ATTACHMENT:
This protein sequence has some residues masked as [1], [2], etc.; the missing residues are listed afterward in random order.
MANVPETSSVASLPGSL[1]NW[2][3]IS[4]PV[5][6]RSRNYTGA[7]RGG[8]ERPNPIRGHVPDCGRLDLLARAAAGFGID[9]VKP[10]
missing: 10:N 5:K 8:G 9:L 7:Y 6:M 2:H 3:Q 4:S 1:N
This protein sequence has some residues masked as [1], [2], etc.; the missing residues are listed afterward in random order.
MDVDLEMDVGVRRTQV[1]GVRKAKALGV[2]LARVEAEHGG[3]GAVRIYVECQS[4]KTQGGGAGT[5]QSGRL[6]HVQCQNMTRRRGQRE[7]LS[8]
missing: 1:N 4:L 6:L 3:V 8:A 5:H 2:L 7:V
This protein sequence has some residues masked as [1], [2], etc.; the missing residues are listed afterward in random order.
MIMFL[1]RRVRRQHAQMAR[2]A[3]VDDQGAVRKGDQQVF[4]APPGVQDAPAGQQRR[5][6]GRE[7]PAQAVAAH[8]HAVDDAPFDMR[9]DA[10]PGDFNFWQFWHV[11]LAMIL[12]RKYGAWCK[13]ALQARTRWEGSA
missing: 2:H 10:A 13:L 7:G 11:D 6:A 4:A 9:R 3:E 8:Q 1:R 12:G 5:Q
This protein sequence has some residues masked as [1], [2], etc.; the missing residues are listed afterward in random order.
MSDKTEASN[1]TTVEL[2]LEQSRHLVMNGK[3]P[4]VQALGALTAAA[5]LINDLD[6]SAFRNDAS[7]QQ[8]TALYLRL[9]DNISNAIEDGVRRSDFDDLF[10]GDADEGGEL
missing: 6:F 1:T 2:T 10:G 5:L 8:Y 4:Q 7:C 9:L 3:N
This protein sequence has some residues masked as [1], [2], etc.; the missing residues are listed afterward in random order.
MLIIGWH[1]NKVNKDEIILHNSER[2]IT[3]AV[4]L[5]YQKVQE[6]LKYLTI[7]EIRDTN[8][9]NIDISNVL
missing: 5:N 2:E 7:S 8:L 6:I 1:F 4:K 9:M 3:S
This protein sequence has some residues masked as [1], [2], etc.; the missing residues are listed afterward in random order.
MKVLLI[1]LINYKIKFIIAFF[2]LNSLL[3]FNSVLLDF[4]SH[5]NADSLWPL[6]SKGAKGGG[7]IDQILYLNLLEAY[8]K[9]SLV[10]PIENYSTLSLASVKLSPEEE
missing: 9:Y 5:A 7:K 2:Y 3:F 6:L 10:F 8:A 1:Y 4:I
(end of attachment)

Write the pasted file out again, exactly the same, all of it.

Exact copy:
This protein sequence has some residues masked as [1], [2], etc.; the missing residues are listed afterward in random order.
MANVPETSSVASLPGSL[1]NW[2][3]IS[4]PV[5][6]RSRNYTGA[7]RGG[8]ERPNPIRGHVPDCGRLDLLARAAAGFGID[9]VKP[10]
missing: 10:N 5:K 8:G 9:L 7:Y 6:M 2:H 3:Q 4:S 1:N
This protein sequence has some residues masked as [1], [2], etc.; the missing residues are listed afterward in random order.
MDVDLEMDVGVRRTQV[1]GVRKAKALGV[2]LARVEAEHGG[3]GAVRIYVECQS[4]KTQGGGAGT[5]QSGRL[6]HVQCQNMTRRRGQRE[7]LS[8]
missing: 1:N 4:L 6:L 3:V 8:A 5:H 2:L 7:V
This protein sequence has some residues masked as [1], [2], etc.; the missing residues are listed afterward in random order.
MIMFL[1]RRVRRQHAQMAR[2]A[3]VDDQGAVRKGDQQVF[4]APPGVQDAPAGQQRR[5][6]GRE[7]PAQAVAAH[8]HAVDDAPFDMR[9]DA[10]PGDFNFWQFWHV[11]LAMIL[12]RKYGAWCK[13]ALQARTRWEGSA
missing: 2:H 10:A 13:L 7:G 11:D 6:A 4:A 9:R 3:E 8:Q 1:R 12:G 5:Q
This protein sequence has some residues masked as [1], [2], etc.; the missing residues are listed afterward in random order.
MSDKTEASN[1]TTVEL[2]LEQSRHLVMNGK[3]P[4]VQALGALTAAA[5]LINDLD[6]SAFRNDAS[7]QQ[8]TALYLRL[9]DNISNAIEDGVRRSDFDDLF[10]GDADEGGEL
missing: 6:F 1:T 2:T 10:G 5:L 8:Y 4:Q 7:C 9:L 3:N
This protein sequence has some residues masked as [1], [2], etc.; the missing residues are listed afterward in random order.
MLIIGWH[1]NKVNKDEIILHNSER[2]IT[3]AV[4]L[5]YQKVQE[6]LKYLTI[7]EIRDTN[8][9]NIDISNVL
missing: 5:N 2:E 7:S 8:L 6:I 1:F 4:K 9:M 3:S
This protein sequence has some residues masked as [1], [2], etc.; the missing residues are listed afterward in random order.
MKVLLI[1]LINYKIKFIIAFF[2]LNSLL[3]FNSVLLDF[4]SH[5]NADSLWPL[6]SKGAKGGG[7]IDQILYLNLLEAY[8]K[9]SLV[10]PIENYSTLSLASVKLSPEEE
missing: 9:Y 5:A 7:K 2:Y 3:F 6:L 10:F 8:A 1:Y 4:I